Australian underwater cinematographer, Richard Todd, has been named Australasian
Underwater Cameraman of the Year for the short film he made for the Save
Ningaloo Campaign. Over 400 people at the awards ceremony in Sydney watched
the film and were impressed by the wildlife at Ningaloo and astounded
by the proposal to build a large marina there.
The film “Ningaloo at the Crossroads” will be familiar to thousands of
supporters of the Save Ningaloo Campaign who have seen it at public meetings
over recent months. State and federal politicians have received copies
of the film and it has already been cited numerous times in State Parliament.
Produced on CD-Rom for use on home computers, the film contains spectacular
footage of wildlife in the Ningaloo Reef area and explains the consequences
of a marina resort being approved. The film also outlines the potential
for a positive, sustainable future for the area based on real ecotourism.
Mr Todd said “Ningaloo Reef is of such international importance that I
can’t believe we still have to fight this marina proposal. You just have
to stick your head under the water where the marina would be built to
see that it doesn’t make sense – the place is buzzing with life, including
many endangered species.”
“So much of the footage I have collected over the years is from that lagoon.
We have to stop the marina. Tourists get it – they want to see the place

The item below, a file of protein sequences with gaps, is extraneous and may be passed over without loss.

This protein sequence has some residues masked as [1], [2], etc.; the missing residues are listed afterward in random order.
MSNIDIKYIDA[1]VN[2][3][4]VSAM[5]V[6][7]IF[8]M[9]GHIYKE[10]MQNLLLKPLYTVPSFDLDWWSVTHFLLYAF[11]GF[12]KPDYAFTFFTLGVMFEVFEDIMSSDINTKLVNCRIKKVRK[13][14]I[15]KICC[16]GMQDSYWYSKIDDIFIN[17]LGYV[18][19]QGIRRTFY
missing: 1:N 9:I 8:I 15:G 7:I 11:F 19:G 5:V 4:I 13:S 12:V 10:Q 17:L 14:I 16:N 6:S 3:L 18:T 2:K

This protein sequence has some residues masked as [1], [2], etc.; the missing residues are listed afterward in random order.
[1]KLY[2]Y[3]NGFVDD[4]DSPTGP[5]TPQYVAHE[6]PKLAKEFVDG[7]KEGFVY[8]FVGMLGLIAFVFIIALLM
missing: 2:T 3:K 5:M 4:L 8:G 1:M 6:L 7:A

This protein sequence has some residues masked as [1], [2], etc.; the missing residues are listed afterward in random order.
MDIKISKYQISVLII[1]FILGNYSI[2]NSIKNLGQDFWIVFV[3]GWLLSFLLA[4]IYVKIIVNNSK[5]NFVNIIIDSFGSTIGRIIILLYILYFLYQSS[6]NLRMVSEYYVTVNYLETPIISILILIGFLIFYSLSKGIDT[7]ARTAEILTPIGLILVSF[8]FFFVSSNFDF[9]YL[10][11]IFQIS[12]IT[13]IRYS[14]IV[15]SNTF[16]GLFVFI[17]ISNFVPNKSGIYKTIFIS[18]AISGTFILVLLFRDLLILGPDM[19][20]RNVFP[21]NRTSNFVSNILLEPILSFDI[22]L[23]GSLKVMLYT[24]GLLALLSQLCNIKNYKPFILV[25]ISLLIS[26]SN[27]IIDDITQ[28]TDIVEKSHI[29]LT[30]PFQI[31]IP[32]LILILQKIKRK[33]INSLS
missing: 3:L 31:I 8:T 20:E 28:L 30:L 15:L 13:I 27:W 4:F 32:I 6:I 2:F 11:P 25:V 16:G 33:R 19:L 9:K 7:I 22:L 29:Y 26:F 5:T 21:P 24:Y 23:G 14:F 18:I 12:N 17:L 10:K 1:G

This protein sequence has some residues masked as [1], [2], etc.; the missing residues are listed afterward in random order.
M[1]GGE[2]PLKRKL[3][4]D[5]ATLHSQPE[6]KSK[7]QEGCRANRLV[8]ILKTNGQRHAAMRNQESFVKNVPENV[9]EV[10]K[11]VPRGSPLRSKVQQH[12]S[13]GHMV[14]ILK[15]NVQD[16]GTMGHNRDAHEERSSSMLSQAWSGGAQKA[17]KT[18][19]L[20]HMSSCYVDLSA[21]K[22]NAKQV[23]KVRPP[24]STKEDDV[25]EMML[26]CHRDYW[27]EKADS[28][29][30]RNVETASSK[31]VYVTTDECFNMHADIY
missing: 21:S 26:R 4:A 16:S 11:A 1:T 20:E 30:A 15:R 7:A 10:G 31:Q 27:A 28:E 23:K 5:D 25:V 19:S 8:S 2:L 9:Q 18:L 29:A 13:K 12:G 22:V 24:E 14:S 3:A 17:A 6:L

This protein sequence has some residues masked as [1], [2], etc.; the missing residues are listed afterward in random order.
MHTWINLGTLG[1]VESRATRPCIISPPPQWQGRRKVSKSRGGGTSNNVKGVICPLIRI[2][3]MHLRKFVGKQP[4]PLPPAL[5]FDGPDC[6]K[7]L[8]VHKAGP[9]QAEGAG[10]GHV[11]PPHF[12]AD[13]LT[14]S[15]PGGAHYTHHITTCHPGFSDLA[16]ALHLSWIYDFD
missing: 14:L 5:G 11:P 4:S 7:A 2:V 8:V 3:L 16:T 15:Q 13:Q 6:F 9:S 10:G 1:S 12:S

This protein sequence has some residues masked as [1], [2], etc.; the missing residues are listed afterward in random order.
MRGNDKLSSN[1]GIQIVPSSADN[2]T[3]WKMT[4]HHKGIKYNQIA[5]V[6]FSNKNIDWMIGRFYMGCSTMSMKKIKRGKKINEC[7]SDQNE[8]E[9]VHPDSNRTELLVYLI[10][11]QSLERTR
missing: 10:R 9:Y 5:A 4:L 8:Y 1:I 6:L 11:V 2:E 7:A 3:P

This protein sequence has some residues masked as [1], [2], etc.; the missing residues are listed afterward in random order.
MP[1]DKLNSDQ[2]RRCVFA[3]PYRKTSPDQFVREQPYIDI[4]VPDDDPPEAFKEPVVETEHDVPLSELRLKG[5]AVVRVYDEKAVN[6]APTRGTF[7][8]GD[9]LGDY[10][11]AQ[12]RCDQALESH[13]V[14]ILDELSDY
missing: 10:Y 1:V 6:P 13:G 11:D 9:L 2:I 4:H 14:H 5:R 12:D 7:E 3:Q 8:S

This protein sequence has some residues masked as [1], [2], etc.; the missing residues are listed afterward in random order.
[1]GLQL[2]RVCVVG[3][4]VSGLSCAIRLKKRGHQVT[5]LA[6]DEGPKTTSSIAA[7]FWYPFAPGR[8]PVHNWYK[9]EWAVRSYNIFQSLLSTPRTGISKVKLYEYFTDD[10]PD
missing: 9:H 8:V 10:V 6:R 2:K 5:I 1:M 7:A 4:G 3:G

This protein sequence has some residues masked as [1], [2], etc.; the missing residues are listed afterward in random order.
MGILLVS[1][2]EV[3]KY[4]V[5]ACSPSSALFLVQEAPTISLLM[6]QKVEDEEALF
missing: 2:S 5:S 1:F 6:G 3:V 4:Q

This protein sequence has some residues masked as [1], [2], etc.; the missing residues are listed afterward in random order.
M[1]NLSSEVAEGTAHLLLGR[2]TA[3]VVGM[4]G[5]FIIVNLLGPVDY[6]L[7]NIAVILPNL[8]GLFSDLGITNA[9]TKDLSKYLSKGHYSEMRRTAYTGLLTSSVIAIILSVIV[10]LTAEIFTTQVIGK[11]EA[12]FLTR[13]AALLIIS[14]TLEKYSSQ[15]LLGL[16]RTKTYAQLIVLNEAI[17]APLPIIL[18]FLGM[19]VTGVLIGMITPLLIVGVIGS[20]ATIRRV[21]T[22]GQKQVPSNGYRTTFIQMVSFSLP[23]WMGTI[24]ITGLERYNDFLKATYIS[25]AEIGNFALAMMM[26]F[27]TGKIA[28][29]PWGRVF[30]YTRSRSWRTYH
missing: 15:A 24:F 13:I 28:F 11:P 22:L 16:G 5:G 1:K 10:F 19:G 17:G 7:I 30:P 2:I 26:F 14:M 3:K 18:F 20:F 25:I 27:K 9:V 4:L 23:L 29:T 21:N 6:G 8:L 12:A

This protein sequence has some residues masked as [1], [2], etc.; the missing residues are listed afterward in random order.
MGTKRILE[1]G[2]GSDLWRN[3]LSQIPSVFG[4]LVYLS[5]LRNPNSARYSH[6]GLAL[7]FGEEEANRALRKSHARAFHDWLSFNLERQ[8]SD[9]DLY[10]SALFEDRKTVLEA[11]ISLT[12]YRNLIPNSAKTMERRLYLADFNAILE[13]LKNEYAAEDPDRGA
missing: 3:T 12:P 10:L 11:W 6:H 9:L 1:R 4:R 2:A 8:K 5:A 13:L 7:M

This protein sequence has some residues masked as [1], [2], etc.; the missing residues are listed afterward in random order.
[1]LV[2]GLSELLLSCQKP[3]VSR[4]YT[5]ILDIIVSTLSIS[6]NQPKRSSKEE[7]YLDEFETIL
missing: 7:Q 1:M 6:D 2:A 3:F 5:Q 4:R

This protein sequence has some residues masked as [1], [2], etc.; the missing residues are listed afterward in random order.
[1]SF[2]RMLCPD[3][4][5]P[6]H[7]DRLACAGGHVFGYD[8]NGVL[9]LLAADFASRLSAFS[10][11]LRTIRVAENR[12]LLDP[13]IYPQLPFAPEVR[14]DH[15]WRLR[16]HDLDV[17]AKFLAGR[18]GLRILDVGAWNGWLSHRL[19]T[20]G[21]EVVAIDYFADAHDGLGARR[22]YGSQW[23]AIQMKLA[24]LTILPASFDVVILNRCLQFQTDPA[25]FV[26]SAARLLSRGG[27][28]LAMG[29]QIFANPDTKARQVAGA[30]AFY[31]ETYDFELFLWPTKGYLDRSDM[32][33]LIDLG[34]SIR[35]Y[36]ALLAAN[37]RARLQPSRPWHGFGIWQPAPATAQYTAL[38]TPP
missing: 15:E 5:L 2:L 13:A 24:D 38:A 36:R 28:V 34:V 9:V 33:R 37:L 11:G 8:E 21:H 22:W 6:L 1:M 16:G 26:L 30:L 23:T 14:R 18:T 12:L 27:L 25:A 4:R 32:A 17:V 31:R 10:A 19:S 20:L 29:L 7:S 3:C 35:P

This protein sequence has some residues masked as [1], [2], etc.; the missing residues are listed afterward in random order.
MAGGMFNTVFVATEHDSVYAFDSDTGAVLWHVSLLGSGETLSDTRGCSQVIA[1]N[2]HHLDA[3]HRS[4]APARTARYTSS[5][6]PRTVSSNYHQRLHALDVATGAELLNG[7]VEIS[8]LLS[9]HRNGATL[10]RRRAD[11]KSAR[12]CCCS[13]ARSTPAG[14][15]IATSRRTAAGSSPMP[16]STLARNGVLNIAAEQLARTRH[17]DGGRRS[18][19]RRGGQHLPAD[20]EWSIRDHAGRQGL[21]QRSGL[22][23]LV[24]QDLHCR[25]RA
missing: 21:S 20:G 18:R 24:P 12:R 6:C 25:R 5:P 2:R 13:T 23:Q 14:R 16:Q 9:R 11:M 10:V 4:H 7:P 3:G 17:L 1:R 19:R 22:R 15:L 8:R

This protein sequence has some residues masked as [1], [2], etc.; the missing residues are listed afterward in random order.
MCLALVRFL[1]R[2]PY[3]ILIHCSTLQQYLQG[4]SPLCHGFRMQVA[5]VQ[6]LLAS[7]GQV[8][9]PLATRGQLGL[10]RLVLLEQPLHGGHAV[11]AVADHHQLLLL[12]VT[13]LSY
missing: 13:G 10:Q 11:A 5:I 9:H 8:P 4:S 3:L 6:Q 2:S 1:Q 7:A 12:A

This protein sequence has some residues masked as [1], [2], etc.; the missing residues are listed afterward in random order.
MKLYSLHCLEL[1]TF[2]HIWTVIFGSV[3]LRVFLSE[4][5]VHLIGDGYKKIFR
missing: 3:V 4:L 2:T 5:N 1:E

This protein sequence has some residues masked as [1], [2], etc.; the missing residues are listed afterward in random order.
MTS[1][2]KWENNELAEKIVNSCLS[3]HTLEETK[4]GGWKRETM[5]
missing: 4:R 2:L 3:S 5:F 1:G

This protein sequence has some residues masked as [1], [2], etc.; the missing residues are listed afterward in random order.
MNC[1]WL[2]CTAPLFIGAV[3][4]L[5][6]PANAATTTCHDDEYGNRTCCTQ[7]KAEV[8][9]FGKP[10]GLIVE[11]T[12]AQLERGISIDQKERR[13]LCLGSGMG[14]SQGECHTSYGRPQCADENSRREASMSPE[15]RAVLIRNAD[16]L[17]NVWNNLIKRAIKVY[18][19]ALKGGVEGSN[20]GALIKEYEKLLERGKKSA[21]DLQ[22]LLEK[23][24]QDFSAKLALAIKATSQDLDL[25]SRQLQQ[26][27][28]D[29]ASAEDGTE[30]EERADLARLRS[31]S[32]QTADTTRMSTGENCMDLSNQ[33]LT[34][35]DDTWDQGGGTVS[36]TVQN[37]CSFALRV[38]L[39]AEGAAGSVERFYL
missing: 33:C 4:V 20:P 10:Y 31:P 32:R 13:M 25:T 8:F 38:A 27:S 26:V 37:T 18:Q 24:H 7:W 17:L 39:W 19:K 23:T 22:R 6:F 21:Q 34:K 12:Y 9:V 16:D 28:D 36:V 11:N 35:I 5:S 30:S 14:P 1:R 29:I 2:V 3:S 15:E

looked after because otherwise we’ll be just like so many other places
where wildlife has been impacted by too many boats and insensitive development.”
Richard has been a temporary resident of Coral Bay for many years and
recently returned from months of shooting high definition TV footage with
Emmy Award winning cinematographer, David Hannan. This will be shown soon
at the American Museum of Natural History in New York.
Paul Gamblin, Save Ningaloo Campaign spokesperson, said, “The thousands
of people who have seen Toddy’s outstanding work won’t be surprised to
hear that he has won the award. Ningaloo at the Crossroads summarises
the issues very effectively and has spectacular footage of wildlife in
the area, including a manta ray leaping out of the water, whale sharks,
turtles, dugongs and corals.”
“Soon, international visitors to New York will be watching wildlife from
the Ningaloo Reef on giant plasma screens. Imagine their surprise when
they learn that much of what they are seeing is threatened by a marina
– it just doesn’t make sense. All the trends show that tourists increasingly
value wilderness because there is so little of it left in the world. Ningaloo
is as good as it gets, but only if we look after it.”
Media Contact: Paul Gamblin, Save Ningaloo campaign spokesperson
Todd, cinematographer – 0417 189 323 - Also available are spectacular
photographs of Richard filming whale sharks and a fearsome looking whaler
shark at Ningaloo.